Again, more burying your head in the sand and hoping it goes away. Some people will obviously choose to move elsewhere but many more will move here. Let’s densify what we have already sacrificed/paved over before we pave over the rest of the state. Leave beautiful northern CA alone!


Posted by Jane
a resident of Another Palo Alto neighborhood
on Dec 6, 2017 at 2:58 pm

The Palo Alto Unified School District is still, as far as I know, a "Basic Aid" school district. That is, when the State changed the ways schools were funded to centralize and equalize how each district was funded, towns could opt out and keep their own property taxes rather than be allocated a $ amount from this new central fund for each new student enrolled. In other words, for each new child enrolled in the Palo Alto Unified School District the pie gets cut smaller not larger. Will all these new apartments, townhouses, condos, provide enough additional property tax to cover the children who will be educated in the local schools, or will the pie keep being cut smaller and smaller? What will that do to class sizes? Will the school district have to rebuild the schools so they are multi-story, and if so will that be funded by bonds added to our property taxes?


Posted by john_alderman
a resident of Crescent Park
on Dec 6, 2017 at 3:11 pm

john_alderman is a registered user.

@resident239 "I used live in SF and work in PA."

I used to live AND work in SF. Now I live in PA because supposedly the schools are good (that's another story). Build a bunch of housing in Palo Alto, and a bunch more of my co-workers will move down here and commute up to SF. It is the best of both worlds, safe home and schools, and vibrant culture during the day! For person like you, there will be several new commuters. Maybe they will be going to SF, maybe SJ, maybe just driving down to google in MV. But it is going to be more and more cars on already congested roads. So please, stop with the delusion that building more is going to reduce traffic, reduce pollution, reduce commuting, fix parking.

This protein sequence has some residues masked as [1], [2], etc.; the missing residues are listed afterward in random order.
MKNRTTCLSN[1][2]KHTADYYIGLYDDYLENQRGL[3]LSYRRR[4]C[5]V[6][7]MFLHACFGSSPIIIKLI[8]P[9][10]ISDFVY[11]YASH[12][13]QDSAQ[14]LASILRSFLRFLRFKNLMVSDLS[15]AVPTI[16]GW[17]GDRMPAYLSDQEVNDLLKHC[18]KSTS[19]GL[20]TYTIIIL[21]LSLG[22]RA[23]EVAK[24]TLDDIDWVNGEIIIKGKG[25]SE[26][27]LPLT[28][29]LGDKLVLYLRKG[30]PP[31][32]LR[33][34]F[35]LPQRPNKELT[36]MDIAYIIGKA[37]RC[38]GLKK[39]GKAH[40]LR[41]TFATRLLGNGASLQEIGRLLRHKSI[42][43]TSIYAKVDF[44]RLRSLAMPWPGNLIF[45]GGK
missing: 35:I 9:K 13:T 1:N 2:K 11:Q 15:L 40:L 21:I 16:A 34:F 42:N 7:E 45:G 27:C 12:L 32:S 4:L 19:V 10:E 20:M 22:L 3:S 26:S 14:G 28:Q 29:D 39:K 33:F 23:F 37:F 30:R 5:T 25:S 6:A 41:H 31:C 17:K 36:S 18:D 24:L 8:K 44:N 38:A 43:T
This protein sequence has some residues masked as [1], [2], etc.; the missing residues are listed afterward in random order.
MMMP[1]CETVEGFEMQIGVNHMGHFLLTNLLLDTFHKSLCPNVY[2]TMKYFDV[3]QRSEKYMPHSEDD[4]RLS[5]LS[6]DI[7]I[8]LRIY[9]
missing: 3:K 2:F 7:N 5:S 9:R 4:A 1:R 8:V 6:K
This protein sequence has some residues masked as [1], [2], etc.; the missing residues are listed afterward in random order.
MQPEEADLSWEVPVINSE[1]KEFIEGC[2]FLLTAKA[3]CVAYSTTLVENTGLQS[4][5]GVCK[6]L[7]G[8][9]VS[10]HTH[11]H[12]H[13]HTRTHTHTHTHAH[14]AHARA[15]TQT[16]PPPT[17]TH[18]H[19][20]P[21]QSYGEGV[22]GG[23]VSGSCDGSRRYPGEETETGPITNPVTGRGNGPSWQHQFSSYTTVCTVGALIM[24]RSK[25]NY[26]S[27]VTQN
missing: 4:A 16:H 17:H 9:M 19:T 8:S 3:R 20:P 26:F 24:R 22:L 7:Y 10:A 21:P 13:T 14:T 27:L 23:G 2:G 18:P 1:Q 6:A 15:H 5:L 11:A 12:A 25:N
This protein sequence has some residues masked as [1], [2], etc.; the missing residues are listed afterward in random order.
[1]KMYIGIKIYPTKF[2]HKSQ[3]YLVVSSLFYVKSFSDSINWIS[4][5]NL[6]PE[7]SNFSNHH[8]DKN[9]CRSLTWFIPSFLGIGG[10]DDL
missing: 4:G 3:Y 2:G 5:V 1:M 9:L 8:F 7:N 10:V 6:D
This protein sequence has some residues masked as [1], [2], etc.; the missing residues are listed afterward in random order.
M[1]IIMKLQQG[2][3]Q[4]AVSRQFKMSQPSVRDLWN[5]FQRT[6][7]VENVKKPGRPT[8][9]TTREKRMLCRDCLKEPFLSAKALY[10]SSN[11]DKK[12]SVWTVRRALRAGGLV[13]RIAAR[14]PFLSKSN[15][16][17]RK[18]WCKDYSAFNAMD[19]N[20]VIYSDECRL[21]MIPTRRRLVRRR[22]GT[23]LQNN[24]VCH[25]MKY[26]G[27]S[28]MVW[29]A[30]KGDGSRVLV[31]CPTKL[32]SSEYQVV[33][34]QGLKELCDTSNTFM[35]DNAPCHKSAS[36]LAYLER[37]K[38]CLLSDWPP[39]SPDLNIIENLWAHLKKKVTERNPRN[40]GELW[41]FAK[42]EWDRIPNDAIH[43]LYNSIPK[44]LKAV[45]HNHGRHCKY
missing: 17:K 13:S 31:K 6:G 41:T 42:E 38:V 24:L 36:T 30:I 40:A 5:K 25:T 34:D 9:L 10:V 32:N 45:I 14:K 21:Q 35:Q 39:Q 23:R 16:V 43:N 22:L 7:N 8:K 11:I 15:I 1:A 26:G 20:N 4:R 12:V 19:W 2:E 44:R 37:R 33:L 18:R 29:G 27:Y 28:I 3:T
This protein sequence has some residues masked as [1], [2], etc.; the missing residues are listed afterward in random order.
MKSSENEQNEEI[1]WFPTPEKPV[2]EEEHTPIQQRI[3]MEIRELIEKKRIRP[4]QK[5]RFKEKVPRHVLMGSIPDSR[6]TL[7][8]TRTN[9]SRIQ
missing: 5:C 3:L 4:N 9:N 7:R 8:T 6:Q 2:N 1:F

Here is a simple thought experiment for you.

Imagine we reduce the housing and population in Palo Alto by 50%. Do you think traffic & parking would be better or worse?

Imagine we increase the housing and population in Palo Alto by 50%. Do you think traffic & parking would be better or worse?

So I roll my eyes whenever a member of the church of urbanism says we need to build our way our way of the traffic and parking problem.


Posted by Jane
a resident of Another Palo Alto neighborhood
on Dec 6, 2017 at 4:32 pm

Not NIMBY. Not YIMBY. It's YIYBY: Yes in Your Backyard.


Posted by Gale Johnson
a resident of Adobe-Meadow
on Dec 6, 2017 at 4:52 pm

Gale Johnson is a registered user.

When we first moved here in 1961, Palo Alto had what people are now calling the feeling of a town, but it really had a feeling to us then, of not a town, but as one of the few cities in Montana that we were familiar with. Great Falls (population 50,000) was the closest one to my real town...Power, a small farm town, population 170 at that time. It had a consolidated school system, elementary thru high school (kids were bused in from all directions), 2 bars, 3 churches, grain elevators, a little grocery store, post office, and a few other stores related to farm supplies. No paved streets. Now that's a real Montana town. Okay, enough of my youthful nostalgia of what a town meant to me back then.